Saturday 20 January 2018

Rollin', rollin', rollin, Rollright

'It's been a cold week'
This week I been mostly a-rollin'. Rollin', rollin', rollin'! I even rolled to Rollright. Indeed, all my training this week was on my bicycle.

Completed 2 to work and back commutes. Is slowly but surely get lighter in the evenings. Mornings are still very dark and it remains dark even when I reach work.

One evening in the week was spent cycling the Deer Route with Ron. Bitterly cold night but thankfully I was prepared and wearing my thermals. I think Ron felt the chills.
Rollin' Rollright (28mm), 213k
My big adventure (and what an adventure it was) of the week was cycling my DIY perm audax. I chose the same control points as on my 'Wot No Cross' audax, however, cycled a better (much improved) route. This 'new route' has aptly bee named 'Rollin' Rollright (28mm).

Broadway was the first control. Reached this destination in good time (had left my house a little after 6 a.m). Not wishing to stop for long, just used ATM for POP (proof of passage) purposes and off I went.

Cold feet just got colder as I cycled through Winchcombe and up and over Cleeve Hill. Always a nice descent down towards Cheltenham. Another ATM provided my second control proof.
Easter Bunny. Really?!
The last of the big climbs happened almost as soon as I left Cheltenham. After the climb came a nice slow descent into Cirencester. On reaching Cirencester was surprised to see the Easter bunny was out. English culture appears to celebrate everything so early nowadays.
My adventure got real interesting once I had reached South Cerney. Cricklade (the next control) was 5 miles away and I had the choice of road or off-road. Cycling 'Eleven' my 'cross bike', fitted with 28mm tyres, the 'off-road' choice was a sure winner. The route followed an old railway line and beautiful bridges were past on route. Rewarded myself with a full English at Stacey's cafe.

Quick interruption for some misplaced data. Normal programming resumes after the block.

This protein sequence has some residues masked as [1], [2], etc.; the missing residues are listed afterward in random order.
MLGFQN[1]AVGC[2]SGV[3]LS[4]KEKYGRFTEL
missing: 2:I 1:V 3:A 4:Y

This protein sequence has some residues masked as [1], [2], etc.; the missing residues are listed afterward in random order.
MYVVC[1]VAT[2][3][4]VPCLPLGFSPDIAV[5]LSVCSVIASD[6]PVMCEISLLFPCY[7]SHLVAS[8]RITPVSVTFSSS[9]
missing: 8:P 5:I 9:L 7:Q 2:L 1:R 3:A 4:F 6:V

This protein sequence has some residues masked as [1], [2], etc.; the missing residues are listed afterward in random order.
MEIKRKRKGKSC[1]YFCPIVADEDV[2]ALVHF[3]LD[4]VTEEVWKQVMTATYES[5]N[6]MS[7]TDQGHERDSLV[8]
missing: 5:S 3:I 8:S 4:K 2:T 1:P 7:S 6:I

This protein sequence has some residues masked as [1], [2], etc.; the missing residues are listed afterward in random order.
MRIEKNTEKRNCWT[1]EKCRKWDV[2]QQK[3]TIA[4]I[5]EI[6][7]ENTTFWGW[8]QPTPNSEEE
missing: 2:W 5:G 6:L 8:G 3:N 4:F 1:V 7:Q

Leaving Cricklade, I found an awesome cycle track that avoided any main road menace to struggle through to get on my way towards Witney. The usual airfields were passed and big planes were being photographed by photographers no less. Once at Witney, I stopped at Greggs for some ginger bread man delights and cup of tea. My toes were still cold but slowly defrosting.
The Whispering Knights
From Witney, I headed home (though home was still about 85k away). Beautiful quiet roads were cycled in the most part and it was lovely to be somewhere so traffic-free. After so many k's, I saw a sign for the Rollright Stones. A short off road section (major muddy wheels) took me to the Whispering Knights.

''By analogy with other such monuments, the Whispering Knights was probably one the earliest funerary monuments in Britain, perhaps built around 3,800 BC and the c.2m square chamber would have contained the disarticulated bones of several individuals. Early Neolithic, Beaker and early Bronze Age pottery found in the immediate vicinity suggests that the tomb was venerated over many centuries and a piece of human bone washed out from the chamber was radiocarbon dated to c.1700BC. 
The monument got its name as part of the legend about the king and his army who were outwitted by a witch and turned to stone: because of the conspiratorial way in which the portal stones lean towards each other, the stones are said to be the treacherous knights conniving against the king, though others think they are praying. Intriguingly, although it looks as if the central slab of the portal should be supporting the pillars either side, they do not actually touch, probably because the limestone has been dissolved over the millennia. ''
The King's Men Stone Circle
Could not leave this site without a look at the stone circle itself. I thought it was the Rollright stone circle, which I guess it is. However, it's correct name is 'The King's Men Stone Circle'.